Illustration: Deanna Krueger

Students prefer local dispensaries despite illegality

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By Peter Ash

Local dispensaries near Ryerson University are continuing to illegally sell cannabis, despite the consequences they could face.

According to the Government of Ontario website, the province won’t issue any licences to private cannabis storefronts until April 1, 2019, making it illegal for them to sell the product in the meantime.

As of its legalization on Oct. 17, the only way to legally buy cannabis is online via the Ontario Cannabis Store. It offers multiple items, such as bongs, multi-tool kits and all sorts of strains for customers to choose from.

On its first day of business, the store nearly sold out, racking up over 100,000 orders throughout the day. As a result, delivery times were also prolonged, turning a three-day waiting period into five.

Because of the long waiting periods, students are returning to the comfort of their local dispensaries.

Allevi8, a local dispensary around the corner from Ryerson, has increased sales since legalization.

“We’ve been going to [Allevi8] for a while,” said an anonymous third-year early childhood education studies student. “[They’ve] been low-key…as long as they’re open we’re going to keep going.”

Despite knowing the risk of buying pot illegally, the student preferred to get items “faster” and preferred some of the store’s “hybrids” over the online site’s goods.

The store, which usually has a decent amount of traffic and up to six staff members working at a time, has a clean look with signs and TV monitors that show what strains are available and how much they cost.

Allevi8 staff members declined to comment on their business since, “it wouldn’t be good for us.”

First-year fashion design student Kyra Wilson said dispensaries should have every right to sell cannabis, but should be careful because their business is infringing on the government’s potential to make money.

“You can even see that with liquor licensing,” Wilson said. “I’m from [British Columbia], where there’s privatized liquor stores. But over here, there’s none of that and [the] LCBO has really cut down on certain types of alcohol and forces you to buy what they usually sell.”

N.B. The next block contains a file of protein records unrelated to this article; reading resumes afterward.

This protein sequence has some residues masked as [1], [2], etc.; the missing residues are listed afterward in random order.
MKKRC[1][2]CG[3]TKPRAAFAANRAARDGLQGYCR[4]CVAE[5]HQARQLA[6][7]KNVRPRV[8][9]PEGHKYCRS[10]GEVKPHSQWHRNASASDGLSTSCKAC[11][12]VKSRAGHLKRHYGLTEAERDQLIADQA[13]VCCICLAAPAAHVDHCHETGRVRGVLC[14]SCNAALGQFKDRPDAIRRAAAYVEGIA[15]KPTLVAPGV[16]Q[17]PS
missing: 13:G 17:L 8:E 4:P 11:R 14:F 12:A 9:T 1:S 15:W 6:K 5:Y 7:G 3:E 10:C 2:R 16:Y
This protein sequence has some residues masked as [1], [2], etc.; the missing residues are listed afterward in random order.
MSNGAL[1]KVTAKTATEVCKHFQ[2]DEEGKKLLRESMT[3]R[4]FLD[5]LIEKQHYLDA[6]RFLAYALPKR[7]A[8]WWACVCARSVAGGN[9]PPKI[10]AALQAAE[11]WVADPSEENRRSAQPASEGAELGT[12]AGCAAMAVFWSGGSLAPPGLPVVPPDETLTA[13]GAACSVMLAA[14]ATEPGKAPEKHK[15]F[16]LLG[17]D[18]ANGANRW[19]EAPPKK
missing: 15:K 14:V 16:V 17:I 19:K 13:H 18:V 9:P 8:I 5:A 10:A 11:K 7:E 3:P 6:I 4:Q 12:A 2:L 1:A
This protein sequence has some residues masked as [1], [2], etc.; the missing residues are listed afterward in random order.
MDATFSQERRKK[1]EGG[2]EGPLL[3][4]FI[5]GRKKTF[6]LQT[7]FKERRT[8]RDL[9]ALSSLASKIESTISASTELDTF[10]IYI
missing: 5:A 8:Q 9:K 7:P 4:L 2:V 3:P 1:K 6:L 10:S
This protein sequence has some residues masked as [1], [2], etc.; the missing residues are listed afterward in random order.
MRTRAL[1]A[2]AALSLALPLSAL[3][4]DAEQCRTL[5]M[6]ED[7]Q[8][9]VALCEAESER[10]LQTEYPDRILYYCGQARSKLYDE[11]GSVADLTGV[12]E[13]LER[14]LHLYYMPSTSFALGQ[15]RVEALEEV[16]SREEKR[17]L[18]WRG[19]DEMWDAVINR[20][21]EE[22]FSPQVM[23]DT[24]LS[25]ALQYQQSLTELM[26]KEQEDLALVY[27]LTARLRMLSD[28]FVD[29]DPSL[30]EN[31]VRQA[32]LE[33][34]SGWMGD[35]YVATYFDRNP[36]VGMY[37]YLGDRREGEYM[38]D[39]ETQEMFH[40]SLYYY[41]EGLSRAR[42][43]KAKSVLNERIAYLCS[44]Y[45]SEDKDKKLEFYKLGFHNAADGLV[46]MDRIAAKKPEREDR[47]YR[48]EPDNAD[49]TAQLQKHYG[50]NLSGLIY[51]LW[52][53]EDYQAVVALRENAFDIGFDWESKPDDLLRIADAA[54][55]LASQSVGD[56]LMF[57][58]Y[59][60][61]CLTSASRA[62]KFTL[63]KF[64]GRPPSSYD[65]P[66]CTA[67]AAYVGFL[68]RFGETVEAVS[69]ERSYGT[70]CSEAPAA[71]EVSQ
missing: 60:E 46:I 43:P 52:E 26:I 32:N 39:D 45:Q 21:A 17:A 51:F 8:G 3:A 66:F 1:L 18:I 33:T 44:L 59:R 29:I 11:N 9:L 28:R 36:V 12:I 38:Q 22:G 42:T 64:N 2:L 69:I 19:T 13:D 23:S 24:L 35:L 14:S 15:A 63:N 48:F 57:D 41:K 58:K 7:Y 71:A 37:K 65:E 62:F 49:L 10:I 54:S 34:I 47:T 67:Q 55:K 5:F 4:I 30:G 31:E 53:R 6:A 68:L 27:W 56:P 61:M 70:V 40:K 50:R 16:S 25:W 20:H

Wilson, who goes to multiple dispensaries and has been smoking since she was 13-years-old, said she wouldn’t be surprised if all dispensaries were gone in the next three to five years. “I hope they don’t go away though,” she said.

“I’d rather buy my [cannabis] in-store because I get to see and look at it before I end up buying it. I can’t do that online.”

Other low-profile dispensaries near Ryerson have been worried about their future as well.

An anonymous staff member at Yellow Sign, another dispensary located steps away from campus, said other stores don’t want to be “caught up in what the government’s trying to do.”

I wasn’t shocked when I heard we had to wait until next year to get a license,” he said. “[The government’s] just been sketchy about the whole thing, and it’s making things harder for everyone.”

The dispensary, which is shack-sized, offers customers pre-rolled joints and multiple strains in numerous sizes. After legalization day, the company has also seen a rise in sales, with the staff member stating the store has “run out of stuff” throughout the week.

Because of the amount of attention other dispensaries are receiving, Yellow Sign constantly tells their customers to “keep things quiet” whenever they come and go.

“We just have to be careful, because you never know when it could all go down. Things could change, but for now, we just have to watch out.”

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